"For the police, the day has gone according to plan. Even morning traffic moved along nicely. People listened to [our] advice and apparently left their cars at home," Superintendent Höök Yle Monday afternoon.
Rail traffic was, however, briefly at a standstill in the capital Monday morning due to a technical systems fault.
"That's something we didn't wish for, but in the end, not even that caused major delays,” Höök pointed out.
Not the first time
Routes traveled by presidential motorcades were lined by thousands of people during the day, but police have yet to issue an estimate of how many turned out to catch a glimpse of Trump and Putin passing by. Various demonstrations took place in a spirit of what Superintendent Höök described as "good understanding" with the authorities.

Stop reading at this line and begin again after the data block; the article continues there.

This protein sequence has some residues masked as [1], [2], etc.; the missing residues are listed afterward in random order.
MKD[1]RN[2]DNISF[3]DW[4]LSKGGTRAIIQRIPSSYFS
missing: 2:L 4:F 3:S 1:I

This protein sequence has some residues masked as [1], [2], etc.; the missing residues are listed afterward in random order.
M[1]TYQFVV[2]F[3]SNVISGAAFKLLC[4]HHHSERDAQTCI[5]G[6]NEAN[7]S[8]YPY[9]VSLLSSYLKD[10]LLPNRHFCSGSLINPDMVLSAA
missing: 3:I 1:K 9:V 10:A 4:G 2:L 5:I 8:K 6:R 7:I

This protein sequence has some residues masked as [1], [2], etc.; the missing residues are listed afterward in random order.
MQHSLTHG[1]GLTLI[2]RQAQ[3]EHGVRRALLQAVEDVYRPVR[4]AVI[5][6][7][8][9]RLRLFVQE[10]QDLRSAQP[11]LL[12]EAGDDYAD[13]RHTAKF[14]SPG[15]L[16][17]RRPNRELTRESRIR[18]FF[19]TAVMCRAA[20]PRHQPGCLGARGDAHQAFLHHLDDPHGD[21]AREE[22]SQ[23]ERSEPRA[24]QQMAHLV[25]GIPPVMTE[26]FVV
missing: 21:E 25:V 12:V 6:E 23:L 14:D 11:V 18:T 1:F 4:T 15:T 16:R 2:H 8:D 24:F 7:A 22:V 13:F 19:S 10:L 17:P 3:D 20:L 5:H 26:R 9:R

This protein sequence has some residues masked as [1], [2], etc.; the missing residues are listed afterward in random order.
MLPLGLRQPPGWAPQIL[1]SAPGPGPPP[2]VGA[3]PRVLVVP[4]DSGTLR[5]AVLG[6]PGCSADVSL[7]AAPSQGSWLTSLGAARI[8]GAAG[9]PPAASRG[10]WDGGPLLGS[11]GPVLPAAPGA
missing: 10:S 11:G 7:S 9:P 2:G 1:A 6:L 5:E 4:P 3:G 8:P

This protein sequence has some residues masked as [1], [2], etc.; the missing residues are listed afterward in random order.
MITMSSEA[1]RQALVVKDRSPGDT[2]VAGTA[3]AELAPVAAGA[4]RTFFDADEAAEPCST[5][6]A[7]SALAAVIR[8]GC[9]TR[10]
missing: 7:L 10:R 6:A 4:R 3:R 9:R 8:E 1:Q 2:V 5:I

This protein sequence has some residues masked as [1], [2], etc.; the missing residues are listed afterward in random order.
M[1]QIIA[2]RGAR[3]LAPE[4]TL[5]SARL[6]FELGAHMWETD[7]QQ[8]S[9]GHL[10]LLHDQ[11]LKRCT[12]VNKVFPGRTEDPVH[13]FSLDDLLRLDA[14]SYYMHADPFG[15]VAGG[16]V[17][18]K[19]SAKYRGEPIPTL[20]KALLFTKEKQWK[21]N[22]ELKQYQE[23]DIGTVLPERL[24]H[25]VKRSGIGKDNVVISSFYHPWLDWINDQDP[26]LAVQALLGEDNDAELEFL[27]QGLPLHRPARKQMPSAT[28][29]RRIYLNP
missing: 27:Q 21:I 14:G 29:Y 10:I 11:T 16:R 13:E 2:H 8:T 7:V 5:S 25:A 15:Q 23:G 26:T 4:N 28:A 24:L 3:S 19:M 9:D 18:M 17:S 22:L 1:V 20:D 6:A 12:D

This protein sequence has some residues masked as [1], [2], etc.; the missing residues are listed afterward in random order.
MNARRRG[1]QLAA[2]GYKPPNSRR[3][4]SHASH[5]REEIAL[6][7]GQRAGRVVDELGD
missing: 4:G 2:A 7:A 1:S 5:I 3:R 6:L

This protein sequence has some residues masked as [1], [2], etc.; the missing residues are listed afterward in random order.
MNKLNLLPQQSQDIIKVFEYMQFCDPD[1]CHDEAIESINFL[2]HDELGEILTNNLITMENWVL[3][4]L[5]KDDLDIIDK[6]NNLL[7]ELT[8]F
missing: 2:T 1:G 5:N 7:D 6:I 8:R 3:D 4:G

"The police always have advance contact with protest organizers, negotiate about the routes of marches and the demonstrations themselves. The demonstrations have come off as planned," Höök explained.
Monday was a major challenge for Helsinki's police department, but Höök and his fellow officers have taken it all in stride. "This is not the first time that a big event has been arrange in Finland," he pointed out.